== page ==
Major potash stocks are beginning to raise eyebrows with impressive profit margins. But as this developing market expands, industry giants will face competition from greenfield and brownfield projects in the works. In this exclusive interview with The Energy Report, Mackie Research Capital Analyst Jaret Anderson debriefs us on some fascinating development stories that are poised to change where and how the most successful potash producers operate.
The Energy Report: You last spoke with The Energy Report in June 2011. What has transpired in the fertilizer and potash business since then, both in Canada and in Brazil's emerging market?
Jaret Anderson: The tail end of 2011 saw a period of weak demand for Canadian potash. Fourth-quarter shipments at Potash Corp. (NYSE:POT) dropped by about one-third year over year (YOY). General concern over the economy gave dealers an incentive to avoid stocking up their warehouses, resulting in soft shipments, higher unit operating costs and quarterly earnings below expectations. However, Potash Corp. posted a 68% gross margin in its potash segment during the quarter, making it one of the most profitable publicly-traded businesses of this scale.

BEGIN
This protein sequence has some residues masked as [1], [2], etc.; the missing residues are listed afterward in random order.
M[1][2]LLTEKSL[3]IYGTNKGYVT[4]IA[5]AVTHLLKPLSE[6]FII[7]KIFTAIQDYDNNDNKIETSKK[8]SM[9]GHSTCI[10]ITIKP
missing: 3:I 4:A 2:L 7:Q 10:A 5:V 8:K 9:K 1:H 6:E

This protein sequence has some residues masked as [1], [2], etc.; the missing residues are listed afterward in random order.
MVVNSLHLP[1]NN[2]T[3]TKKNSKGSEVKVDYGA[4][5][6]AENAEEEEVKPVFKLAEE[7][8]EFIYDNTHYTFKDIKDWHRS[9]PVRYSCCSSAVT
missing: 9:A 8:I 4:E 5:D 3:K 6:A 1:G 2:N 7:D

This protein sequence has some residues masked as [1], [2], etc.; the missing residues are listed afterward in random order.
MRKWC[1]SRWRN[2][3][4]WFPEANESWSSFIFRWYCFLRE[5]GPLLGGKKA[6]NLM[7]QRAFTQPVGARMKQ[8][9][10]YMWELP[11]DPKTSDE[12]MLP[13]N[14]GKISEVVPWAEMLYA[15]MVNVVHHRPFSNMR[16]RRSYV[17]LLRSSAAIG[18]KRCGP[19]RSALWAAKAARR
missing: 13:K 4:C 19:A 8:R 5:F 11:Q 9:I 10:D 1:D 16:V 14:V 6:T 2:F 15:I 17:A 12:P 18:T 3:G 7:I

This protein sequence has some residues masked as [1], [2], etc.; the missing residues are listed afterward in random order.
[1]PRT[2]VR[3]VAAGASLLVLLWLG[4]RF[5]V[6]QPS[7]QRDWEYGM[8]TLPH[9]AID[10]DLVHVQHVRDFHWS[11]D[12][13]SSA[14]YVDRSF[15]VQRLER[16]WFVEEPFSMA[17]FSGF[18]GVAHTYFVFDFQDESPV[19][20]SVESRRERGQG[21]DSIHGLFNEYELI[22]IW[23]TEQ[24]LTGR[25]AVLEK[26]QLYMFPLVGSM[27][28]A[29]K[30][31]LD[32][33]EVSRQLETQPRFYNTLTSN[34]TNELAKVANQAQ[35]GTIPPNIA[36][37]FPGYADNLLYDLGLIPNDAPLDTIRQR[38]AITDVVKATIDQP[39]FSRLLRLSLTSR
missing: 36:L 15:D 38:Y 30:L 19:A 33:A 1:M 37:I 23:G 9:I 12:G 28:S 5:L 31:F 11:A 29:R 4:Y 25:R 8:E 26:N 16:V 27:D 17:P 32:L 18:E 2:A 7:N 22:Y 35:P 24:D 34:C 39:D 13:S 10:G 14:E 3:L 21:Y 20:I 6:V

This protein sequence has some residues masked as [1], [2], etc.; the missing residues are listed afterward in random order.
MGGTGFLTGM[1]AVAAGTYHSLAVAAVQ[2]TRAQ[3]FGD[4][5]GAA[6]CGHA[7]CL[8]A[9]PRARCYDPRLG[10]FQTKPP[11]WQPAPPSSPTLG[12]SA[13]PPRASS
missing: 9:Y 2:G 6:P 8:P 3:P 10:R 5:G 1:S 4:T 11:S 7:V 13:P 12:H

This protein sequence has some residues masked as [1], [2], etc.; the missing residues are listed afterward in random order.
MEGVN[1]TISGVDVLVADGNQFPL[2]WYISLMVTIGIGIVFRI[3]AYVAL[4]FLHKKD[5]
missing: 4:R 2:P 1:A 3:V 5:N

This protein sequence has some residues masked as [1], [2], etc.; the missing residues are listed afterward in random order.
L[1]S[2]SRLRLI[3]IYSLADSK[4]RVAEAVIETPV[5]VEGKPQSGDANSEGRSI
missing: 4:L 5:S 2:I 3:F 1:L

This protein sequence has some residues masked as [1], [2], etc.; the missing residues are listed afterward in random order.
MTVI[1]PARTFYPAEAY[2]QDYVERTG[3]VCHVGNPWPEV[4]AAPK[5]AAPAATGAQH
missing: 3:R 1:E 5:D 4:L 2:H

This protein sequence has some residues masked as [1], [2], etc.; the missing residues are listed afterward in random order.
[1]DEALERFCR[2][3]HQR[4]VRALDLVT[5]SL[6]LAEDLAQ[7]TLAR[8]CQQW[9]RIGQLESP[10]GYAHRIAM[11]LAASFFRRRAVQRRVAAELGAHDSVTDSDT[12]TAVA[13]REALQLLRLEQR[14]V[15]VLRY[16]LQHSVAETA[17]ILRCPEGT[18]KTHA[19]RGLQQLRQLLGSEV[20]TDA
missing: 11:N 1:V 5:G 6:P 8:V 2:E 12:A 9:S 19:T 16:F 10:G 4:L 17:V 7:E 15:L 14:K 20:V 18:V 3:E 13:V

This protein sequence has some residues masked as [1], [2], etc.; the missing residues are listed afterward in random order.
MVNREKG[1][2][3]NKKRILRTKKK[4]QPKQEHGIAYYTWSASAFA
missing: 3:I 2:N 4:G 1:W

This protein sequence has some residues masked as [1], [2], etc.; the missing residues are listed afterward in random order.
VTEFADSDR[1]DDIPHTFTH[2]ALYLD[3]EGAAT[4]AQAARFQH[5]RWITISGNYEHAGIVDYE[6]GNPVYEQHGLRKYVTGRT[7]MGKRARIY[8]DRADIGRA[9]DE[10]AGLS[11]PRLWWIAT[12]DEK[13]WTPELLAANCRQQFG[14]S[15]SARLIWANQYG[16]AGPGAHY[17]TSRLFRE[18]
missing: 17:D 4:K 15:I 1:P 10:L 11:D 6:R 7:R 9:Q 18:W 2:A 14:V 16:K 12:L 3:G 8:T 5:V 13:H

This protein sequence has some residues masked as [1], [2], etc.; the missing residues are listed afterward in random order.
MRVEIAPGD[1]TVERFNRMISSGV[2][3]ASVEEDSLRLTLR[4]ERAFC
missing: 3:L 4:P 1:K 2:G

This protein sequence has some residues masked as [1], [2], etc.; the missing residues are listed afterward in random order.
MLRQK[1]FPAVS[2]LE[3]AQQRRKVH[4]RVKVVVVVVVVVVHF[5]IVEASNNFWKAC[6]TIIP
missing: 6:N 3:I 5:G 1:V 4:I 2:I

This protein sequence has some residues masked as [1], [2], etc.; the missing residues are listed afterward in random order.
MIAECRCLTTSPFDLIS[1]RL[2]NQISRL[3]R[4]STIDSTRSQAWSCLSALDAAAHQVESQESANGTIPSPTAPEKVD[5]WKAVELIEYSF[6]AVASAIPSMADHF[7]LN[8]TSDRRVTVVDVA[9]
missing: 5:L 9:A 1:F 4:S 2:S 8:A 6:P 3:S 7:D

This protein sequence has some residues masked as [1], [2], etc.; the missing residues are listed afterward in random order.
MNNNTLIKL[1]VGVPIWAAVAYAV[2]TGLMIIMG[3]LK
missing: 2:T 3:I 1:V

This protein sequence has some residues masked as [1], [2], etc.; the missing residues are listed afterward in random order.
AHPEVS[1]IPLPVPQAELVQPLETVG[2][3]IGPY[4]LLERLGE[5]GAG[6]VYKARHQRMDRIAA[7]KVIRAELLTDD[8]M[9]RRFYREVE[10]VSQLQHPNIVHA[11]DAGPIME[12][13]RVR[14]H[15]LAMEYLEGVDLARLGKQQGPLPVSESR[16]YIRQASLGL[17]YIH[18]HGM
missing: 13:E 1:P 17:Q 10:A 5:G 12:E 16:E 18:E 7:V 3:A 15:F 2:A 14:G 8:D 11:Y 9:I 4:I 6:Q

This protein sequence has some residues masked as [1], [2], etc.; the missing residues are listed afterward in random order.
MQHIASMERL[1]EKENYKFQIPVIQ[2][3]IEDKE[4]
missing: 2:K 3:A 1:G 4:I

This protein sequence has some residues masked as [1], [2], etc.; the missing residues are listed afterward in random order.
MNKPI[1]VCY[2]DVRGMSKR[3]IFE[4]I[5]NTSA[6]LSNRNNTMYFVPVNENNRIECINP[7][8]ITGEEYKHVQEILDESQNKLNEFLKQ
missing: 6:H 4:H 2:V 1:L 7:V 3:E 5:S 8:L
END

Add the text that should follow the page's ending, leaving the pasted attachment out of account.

Meanwhile, Brazil overtook India as the top global importer of potash in 2011, with imports of about 7.5 million tons (Mt) KCl. This figure was up 21% YOY, drawing even more attention to the country's chronic domestic potash deficit.
TER: What should fertilizer producers expect in the next few years?
JA: We're going to see bullish prospects for fertilizer producers over the next 12–18 months. Demand for fertilizer products is likely to remain soft in Q112, but as the spring planting season in the northern hemisphere kicks into gear in Q212, we expect markets to tighten.
TER: You put out a report last December showing a fairly large global number of both new and expansion projects in the works. How will these projects affect the supply and demand equation over the next five years?